Authentication With EmberJS - Part 1

Updated Feb 20, 2014 to use Ember v1.4.1

Authentication with Ember is difficult. I have spent a couple of weeks trying out different approaches and failing time and again. With the help of Ryan Florence and Brad Humphrey, I have finally been able to understand how it should work and also have built a simple application which uses it.

My goal in this article will be to build a simple Ember application with a RESTful backend (in Rails) which provides authentication and user registration. We will also set all requests to pass the access token to our backend for authorization.

Useful Functions in the Ember Namespace

Have you been frustrated at all with Ember because of a lack of common functionality? Well, if you are you are probably like how I was and forgot to read the manual. There are a lot of really excellent functions baked right into the Ember. Here are some really useful ones that may come in handy and save you a few keystrokes. Many of the examples below are taken from the Ember API docs and a few are taken from the Discourse source code.

Using Flash Messages With EmberJS

In a recent app I have written in Ember, I found that the need to display flash messages came up. This has always been given to me for free with Rails, so I didn’t really think of it not being just as easy to integrate using Ember. I was wrong.. well, sort of wrong.

On searching the web for ‘ember flash’, I found a nice little library at by cheapRoc. After some minor tweaking and customization, I was able to get it working in my app.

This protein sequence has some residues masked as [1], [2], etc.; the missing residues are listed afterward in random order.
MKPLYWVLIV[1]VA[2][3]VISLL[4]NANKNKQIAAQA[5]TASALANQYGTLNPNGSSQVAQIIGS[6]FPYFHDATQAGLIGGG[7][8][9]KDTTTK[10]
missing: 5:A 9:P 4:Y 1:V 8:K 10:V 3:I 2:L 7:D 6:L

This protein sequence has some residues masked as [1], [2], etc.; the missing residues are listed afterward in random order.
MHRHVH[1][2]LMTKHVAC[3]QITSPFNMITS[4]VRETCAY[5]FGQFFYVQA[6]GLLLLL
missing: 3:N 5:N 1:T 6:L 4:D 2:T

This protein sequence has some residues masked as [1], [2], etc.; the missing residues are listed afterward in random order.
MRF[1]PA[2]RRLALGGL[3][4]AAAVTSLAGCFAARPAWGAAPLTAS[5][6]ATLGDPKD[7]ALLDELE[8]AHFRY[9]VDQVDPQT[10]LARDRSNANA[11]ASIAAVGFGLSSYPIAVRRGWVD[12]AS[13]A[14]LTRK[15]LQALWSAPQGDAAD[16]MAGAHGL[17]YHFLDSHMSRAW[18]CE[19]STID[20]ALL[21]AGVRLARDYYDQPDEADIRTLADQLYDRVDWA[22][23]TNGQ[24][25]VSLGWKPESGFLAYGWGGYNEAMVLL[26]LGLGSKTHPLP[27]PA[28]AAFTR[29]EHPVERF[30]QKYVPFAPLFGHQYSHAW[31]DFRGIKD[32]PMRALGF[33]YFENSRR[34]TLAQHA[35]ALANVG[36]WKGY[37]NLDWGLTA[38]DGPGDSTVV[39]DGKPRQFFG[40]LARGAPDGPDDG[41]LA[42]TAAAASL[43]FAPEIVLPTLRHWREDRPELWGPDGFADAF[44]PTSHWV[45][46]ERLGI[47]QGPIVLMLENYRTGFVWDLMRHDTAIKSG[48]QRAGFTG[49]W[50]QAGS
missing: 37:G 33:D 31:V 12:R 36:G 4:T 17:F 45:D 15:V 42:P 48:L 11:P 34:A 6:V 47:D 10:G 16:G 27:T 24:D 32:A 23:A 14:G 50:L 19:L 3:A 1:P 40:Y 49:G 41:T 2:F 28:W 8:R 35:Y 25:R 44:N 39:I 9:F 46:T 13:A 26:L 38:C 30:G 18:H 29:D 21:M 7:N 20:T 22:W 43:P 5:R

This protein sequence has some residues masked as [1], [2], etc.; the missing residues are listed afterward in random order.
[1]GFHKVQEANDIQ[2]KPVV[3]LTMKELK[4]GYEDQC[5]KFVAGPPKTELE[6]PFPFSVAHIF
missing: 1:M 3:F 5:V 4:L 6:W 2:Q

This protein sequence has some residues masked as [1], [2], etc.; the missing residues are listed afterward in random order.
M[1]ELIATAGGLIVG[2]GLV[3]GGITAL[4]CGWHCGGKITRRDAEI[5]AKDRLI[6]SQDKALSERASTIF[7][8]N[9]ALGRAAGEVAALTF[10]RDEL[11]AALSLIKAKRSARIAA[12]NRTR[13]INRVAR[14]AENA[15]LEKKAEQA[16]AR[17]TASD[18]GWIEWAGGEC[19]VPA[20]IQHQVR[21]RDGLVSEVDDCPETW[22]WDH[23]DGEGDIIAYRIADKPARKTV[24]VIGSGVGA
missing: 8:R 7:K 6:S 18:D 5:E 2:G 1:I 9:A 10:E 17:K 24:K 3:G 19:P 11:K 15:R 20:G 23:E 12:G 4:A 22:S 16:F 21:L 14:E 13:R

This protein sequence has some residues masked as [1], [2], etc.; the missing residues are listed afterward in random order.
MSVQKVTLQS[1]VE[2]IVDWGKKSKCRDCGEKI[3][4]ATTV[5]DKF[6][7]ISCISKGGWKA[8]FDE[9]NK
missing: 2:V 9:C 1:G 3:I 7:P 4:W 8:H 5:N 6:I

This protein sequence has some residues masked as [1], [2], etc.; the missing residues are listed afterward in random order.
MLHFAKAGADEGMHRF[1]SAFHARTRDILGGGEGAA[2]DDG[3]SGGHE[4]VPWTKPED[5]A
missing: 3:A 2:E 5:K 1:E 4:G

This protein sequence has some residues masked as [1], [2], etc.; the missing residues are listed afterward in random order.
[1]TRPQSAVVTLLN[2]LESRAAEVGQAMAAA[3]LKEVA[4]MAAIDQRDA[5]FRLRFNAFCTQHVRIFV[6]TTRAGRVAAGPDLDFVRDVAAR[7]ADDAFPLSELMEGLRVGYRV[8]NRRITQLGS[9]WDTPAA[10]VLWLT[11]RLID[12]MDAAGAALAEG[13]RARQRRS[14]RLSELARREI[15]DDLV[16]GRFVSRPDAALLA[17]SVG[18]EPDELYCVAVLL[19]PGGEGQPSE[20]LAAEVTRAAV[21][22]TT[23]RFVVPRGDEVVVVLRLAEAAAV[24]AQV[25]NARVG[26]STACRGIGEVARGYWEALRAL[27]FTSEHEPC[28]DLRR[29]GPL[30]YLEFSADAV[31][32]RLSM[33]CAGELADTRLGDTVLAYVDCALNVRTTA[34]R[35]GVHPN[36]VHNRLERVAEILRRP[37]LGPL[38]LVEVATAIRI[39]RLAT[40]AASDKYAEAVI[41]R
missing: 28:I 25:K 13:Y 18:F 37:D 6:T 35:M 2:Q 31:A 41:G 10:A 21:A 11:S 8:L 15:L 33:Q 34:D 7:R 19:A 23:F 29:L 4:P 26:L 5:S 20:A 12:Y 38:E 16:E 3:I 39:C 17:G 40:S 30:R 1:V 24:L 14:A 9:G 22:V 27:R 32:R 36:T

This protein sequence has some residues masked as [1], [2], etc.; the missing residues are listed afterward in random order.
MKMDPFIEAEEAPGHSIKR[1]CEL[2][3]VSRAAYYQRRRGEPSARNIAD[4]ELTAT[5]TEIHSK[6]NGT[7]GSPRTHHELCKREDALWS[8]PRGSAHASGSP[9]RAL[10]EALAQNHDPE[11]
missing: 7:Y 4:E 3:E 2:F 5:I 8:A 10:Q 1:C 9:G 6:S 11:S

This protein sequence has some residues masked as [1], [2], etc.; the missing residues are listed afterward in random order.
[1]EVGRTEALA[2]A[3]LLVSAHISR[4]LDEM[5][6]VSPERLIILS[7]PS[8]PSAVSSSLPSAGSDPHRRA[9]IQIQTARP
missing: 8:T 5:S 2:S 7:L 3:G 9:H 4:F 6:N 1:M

In this post, I want to share how easy it is to integrate and offer a little explanation as to how it works.

AngularJS on Rails 4 - Part 2

Let’s pick up where we left off. If you haven’t already, make sure you go through Part 1 to create your base Rails app with the API setup.

You can either continue using the code you have created on part 1 or you can catch up by checking out the tagged code:

$ git clone
$ cd angular_casts
$ git checkout step-1
$ bundle install
$ rake db:migrate; rake db:migrate RAILS_ENV=test
$ rake test
$ rake screencast_sync:railscasts

AngularJS on Rails 4 - Part 1

Angular seems to be the big craze as of late. Some may agree and some may not, but AngularJS is one of the next big contenders for being the number one choice of developers. At the time of writing this article, AngularJS is the 12th most watched project on GitHub.

Here I want to create a useful Rails application using Angular. The goal is to have a single-page application which allows us to select a screencast link on the left and view it on the right. An example of this would be found at

Originally I had presented this topic at our local ruby users group. My typical workflow is to write a blog post before presenting and have that post be a reference to my presentation. Since then, I have received a lot of feedback on how I could have enhanced the app. These posts (part 1 and 2) been re-written to reflect those changes. Special thanks goes to Tad Thorley for providing the excellent example application based off of the original. Also thanks goes out to those who have commented on these posts.